Prop. V — forbidden marriage

What would you think if you read a novel where a human man protagonist described a vampire attack like this?

I lay quiet, looking out from under my eyelashes in an agony of delightful anticipation. The fair girl advanced and bent over me till I could feel the movement of her breath upon me. Sweet it was in one sense, honey-sweet, and sent the same tingling through the nerves as her voice, but with a bitter underlying the sweet, a bitter offensiveness, as one smells in blood.

I was afraid to raise my eyelids, but looked out and saw perfectly under the lashes. The girl went on her knees, and bent over me, simply gloating. There was a deliberate voluptuousness which was both thrilling and repulsive, and as she arched her neck she actually licked her lips like an animal, till I could see in the moonlight the moisture shining on the scarlet lips and on the red tongue as it lapped the white sharp teeth. Lower and lower went her head as the lips went below the range of my mouth and chin and seemed to fasten on my throat. Then she paused, and I could hear the churning sound of her tongue as it licked her teeth and lips, and I could feel the hot breath on my neck. Then the skin of my throat began to tingle as one’s flesh does when the hand that is to tickle it approaches nearer, nearer. I could feel the soft, shivering touch of the lips on the super-sensitive skin of my throat, and the hard dents of two sharp teeth, just touching and pausing there. I closed my eyes in languorous ecstasy and waited, waited with beating heart.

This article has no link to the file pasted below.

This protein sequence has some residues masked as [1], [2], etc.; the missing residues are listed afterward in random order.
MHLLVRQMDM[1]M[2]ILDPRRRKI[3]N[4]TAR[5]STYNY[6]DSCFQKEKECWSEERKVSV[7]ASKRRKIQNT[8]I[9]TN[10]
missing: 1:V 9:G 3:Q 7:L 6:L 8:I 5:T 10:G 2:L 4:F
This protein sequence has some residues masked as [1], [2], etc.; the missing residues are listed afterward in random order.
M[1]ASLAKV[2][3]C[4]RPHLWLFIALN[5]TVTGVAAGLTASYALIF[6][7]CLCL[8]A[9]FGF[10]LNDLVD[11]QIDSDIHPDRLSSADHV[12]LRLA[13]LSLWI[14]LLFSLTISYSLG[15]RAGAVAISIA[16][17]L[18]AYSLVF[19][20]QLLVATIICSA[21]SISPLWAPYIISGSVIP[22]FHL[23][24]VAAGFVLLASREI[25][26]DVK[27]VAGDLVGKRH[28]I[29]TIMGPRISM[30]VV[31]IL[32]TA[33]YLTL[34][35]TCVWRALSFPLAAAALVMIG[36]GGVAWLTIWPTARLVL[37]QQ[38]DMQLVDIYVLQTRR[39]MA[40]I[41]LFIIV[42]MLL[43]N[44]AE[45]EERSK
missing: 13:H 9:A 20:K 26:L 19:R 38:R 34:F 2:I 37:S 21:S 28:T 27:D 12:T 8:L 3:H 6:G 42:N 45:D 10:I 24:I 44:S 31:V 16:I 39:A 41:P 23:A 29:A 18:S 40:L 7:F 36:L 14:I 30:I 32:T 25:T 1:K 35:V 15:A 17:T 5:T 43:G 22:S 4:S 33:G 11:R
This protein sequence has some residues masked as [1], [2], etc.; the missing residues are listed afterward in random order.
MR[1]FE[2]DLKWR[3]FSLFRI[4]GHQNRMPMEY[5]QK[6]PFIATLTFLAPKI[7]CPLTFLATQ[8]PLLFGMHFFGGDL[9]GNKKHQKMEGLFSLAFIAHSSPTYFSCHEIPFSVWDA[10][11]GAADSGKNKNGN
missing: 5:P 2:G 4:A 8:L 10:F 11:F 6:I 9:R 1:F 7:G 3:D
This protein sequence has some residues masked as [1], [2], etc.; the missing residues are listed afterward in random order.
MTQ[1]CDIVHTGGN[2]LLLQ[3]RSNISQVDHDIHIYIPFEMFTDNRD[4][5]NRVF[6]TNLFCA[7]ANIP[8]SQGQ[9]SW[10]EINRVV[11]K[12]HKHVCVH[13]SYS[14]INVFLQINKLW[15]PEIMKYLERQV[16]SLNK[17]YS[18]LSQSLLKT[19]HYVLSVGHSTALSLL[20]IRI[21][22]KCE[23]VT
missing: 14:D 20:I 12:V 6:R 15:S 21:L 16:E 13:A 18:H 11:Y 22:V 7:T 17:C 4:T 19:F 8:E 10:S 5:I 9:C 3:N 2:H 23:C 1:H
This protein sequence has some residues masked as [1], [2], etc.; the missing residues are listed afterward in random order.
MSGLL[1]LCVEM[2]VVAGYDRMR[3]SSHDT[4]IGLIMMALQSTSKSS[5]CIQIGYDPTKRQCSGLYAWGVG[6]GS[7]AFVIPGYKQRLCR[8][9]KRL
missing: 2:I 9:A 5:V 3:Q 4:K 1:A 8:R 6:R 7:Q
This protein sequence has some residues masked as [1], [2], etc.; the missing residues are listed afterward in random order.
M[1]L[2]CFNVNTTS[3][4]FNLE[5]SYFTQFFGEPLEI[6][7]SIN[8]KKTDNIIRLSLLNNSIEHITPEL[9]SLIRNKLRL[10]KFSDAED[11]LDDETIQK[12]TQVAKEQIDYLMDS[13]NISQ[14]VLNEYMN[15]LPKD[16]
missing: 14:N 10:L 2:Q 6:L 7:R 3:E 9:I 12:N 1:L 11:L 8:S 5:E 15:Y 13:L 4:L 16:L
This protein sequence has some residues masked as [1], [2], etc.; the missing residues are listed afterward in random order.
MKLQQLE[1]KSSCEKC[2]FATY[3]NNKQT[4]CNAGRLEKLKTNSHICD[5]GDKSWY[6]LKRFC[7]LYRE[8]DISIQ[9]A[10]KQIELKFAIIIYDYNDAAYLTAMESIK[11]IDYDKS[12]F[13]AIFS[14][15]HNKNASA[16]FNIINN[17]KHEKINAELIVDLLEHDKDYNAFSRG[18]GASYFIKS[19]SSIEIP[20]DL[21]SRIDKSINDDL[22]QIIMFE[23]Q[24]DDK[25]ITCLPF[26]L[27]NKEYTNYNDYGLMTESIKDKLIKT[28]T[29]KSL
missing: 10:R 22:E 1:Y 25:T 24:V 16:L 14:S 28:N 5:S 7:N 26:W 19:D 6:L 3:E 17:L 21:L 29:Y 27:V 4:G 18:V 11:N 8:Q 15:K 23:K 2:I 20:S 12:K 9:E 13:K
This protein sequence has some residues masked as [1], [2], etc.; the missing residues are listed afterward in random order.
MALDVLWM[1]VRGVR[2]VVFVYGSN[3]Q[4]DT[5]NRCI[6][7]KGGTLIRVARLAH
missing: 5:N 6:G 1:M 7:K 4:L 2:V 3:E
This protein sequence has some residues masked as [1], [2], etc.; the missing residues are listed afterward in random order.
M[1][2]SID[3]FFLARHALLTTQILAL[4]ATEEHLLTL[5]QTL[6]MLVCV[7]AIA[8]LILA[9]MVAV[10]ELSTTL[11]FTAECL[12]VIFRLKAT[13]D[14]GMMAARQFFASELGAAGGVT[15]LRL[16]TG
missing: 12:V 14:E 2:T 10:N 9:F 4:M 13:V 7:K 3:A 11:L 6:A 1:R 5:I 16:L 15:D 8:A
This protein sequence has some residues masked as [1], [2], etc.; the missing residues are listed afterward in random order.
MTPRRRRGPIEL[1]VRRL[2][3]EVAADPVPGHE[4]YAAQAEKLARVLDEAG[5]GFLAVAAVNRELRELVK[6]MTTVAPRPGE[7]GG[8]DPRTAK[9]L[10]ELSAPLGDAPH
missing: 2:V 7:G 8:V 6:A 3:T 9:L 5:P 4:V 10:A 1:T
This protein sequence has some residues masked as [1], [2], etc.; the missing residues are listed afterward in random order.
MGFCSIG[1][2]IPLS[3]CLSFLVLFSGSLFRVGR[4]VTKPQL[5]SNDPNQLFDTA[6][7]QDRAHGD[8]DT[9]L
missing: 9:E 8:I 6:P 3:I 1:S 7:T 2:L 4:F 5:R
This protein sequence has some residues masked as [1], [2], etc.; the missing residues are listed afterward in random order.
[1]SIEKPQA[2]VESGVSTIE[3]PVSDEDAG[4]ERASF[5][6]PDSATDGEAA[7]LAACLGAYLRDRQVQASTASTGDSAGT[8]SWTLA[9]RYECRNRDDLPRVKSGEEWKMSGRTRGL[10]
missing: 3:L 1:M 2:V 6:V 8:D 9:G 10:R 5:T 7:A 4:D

If you don’t recognize the text, perhaps you are rolling your eyes. Not another paranormal romance! Vampires aren’t supposed to be beautiful! Voluptuous vixens with scarlet lips shining in the moonlight? Say it ain’t so!

I often find it humorous when I hear authors/readers criticizing story lines with romance between humans and vampires. The above quotes are excerpts from (more…)


Review of American Vampire, Vol. 5 by Scott Snyder

15791600Title: American Vampire, Vol. 5

Author: Scott Snyder

Illustrators: Rafael Albuquerque, Dustin Nguyen

Publisher: Vertigo


There are two things that make American Vampire unique and the best ongoing story about vampires in any form of media. First of all, the vampires in this series are not all of one species. There are several sects, each with unique powers and weaknesses, yet all draw on the common vampire mythos. Secondly, the story arcs are in the backdrop of US history. Each volume has taken on another decade, starting with the twenties in volume one, thirties in volume two, forties (WWII) in volume three, fifties in volume four…

And in volume five, we are still in the fifties. Early fifties, in fact. I had hopes when picking up this volume that we would now have a story taking place in a hippy-infested America with man striving for the moon. Instead, the setting has stalled in the fifties with two stories that frankly could have been told in any decade.

The first story arc deals with the reawakening of Dracula. He is the definitive vampire with power to control all of his subordinate vampires from miles away. Even humans can be bent by his will. Felicia Book and her song Gus are recruited by Hobbes to stop this lethal force, resulting in devastating consequences.